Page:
W. Robertson Nicoll, The Expositor’s Greek Testament, Volume III (Grand Rapids, Michigan; WM. B. Eerdmans Publishing Company, 1967) 363.
 Timothy George, The New American Commentary, Galatians (Nashville, Tennessee; Broadman and Holman Publishers, 1994) 386.
 Herman N. Ridderbos, The New International Commentary on the New Testament, The Epistle of Paul to the Churches of Galatia (Grand Rapids, Michigan; WM. B. Eerdmans Publishing Co., 1984) 204.
 1 Corinthians 12:11
1 Thessalonians Sermon Series
Standing Firm: Foundational Doctrine For New Believers
Standing Firm in Our Salvation
1 Thessalonians 1:1-10
When Paul, Silvanus (another name for Silas), and Timothy enter into Thessalonica on their second missionary journey it would have been the first time that this city would have heard about Jesus and the Gospel. Acts 17 records the amazing results of their ministry of less than a month, Acts 17:4-5 “And some of them were persuaded and joined Paul and Silas, as did a great many of the devout Greeks and not a few of the leading women. 5 But the Jews were jealous, and taking some wicked men of the rabble, they formed a mob, set the city in an uproar, and attacked the house of Jason, seeking to bring them out to the crowd.”
“In those few short weeks, a small group of Thessalonians came to know Jesus Christ as Savior. Persecution broke out almost immediately, forcing Paul and his companions to leave after ministering for three Sabbath days.” So later he sends this young church a letter to encourage them in their new faith.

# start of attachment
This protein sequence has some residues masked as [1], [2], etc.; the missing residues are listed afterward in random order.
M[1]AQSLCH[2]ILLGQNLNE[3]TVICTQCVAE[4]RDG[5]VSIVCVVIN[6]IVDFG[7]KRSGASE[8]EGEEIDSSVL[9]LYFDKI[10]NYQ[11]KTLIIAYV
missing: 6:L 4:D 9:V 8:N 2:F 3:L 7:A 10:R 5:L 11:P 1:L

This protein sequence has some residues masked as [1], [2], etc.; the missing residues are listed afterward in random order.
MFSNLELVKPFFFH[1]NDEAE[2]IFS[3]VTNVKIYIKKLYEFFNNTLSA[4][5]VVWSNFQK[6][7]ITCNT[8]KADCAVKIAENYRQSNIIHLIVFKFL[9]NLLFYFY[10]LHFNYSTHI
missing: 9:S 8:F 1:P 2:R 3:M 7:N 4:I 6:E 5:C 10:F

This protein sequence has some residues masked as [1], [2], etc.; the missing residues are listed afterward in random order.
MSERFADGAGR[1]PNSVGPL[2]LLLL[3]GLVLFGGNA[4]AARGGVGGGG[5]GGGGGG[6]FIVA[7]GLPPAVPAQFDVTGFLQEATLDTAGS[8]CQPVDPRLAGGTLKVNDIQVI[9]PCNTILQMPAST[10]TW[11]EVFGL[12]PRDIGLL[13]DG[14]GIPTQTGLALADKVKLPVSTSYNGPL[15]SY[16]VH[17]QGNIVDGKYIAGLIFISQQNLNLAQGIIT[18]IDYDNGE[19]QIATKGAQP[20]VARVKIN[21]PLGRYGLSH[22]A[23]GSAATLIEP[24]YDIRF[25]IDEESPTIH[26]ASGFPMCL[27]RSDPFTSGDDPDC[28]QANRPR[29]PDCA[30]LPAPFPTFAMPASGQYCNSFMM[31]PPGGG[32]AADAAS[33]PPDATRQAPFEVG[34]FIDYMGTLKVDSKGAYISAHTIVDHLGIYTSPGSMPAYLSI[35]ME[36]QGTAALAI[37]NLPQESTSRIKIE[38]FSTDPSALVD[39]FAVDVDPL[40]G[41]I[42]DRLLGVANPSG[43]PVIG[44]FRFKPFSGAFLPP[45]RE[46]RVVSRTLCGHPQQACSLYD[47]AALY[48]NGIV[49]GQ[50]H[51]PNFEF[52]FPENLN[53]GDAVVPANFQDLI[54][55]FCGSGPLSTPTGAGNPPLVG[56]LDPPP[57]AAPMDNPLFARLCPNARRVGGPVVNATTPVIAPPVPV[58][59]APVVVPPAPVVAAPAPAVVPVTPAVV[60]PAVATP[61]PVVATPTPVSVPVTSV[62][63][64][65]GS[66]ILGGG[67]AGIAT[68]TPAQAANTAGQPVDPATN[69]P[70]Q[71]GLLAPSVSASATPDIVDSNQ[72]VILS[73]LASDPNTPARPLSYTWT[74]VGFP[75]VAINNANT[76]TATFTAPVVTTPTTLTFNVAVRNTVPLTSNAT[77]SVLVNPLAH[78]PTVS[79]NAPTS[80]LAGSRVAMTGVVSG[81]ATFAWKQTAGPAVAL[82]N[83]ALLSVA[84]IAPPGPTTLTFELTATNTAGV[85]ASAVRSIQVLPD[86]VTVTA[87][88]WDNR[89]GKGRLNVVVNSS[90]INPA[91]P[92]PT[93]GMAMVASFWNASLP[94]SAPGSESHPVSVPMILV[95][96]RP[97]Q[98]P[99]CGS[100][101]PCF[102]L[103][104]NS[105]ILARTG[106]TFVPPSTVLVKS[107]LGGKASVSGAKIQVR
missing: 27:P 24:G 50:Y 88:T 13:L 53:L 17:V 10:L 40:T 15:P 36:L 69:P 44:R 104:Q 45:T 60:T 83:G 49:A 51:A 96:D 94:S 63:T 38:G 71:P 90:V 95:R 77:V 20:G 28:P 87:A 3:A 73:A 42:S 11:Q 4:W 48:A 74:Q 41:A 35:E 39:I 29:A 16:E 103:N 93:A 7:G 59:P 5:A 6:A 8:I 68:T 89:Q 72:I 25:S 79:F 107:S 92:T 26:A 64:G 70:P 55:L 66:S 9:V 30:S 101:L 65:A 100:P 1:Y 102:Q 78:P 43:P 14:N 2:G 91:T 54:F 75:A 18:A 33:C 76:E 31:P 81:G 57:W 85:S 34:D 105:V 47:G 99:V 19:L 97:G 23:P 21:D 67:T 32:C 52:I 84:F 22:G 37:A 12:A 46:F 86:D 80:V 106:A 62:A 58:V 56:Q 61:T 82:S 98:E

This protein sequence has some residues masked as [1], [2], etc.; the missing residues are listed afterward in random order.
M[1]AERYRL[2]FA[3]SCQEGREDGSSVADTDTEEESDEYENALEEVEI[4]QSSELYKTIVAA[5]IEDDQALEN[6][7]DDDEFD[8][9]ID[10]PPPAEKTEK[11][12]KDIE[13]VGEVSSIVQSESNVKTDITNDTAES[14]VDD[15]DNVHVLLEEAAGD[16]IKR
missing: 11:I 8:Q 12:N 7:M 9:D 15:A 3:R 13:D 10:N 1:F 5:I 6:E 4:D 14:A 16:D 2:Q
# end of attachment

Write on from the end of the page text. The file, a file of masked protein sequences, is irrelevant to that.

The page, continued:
They didn’t have the New Testament, they were suffering under persecution, some had even died as a result – all they had were what Paul, Silas, and Timothy taught them over those few short weeks. Paul is concerned that this group of new believers would be discouraged and go back to what they knew before. So, he writes them a letter.
The Gospel is Powerful To Change Us (vv. 1-6)
Paul, Silvanus, and Timothy,
To the church of the Thessalonians in God the Father and the Lord Jesus Christ: Grace to you and peace. 2 We give thanks to God always for all of you, constantly mentioning you in our prayers, 3 remembering before our God and Father your work of faith and labor of love and steadfastness of hope in our Lord Jesus Christ. 4 For we know, brothers loved by God, that he has chosen you, 5 because our gospel came to you not only in word, but also in power and in the Holy Spirit and with full conviction. You know what kind of men we proved to be among you for your sake. 6 And you became imitators of us and of the Lord, for you received the word in much affliction, with the joy of the Holy Spirit,
(v. 2) “We give thanks to God always for all of you,” – Paul is thankful for the church in Thessalonica because of (v. 3) “work of faith and labor of love and steadfastness of hope in our Lord Jesus Christ.” This triad of faith, love, and hope are a “shorthand summary of the essentials of Christianity: They are linked to something toilsome and hard – faith as the assurance that God has acted in Christ to save his people, love as the present expression and experience of the restored relationship between God and his people, and hope as the confidence that “he who began a good work . . .will carry it on to completion” (Phil. 1:6), and that the future, therefore, holds not “wrath but . . . salvation through our Lord Jesus Christ.”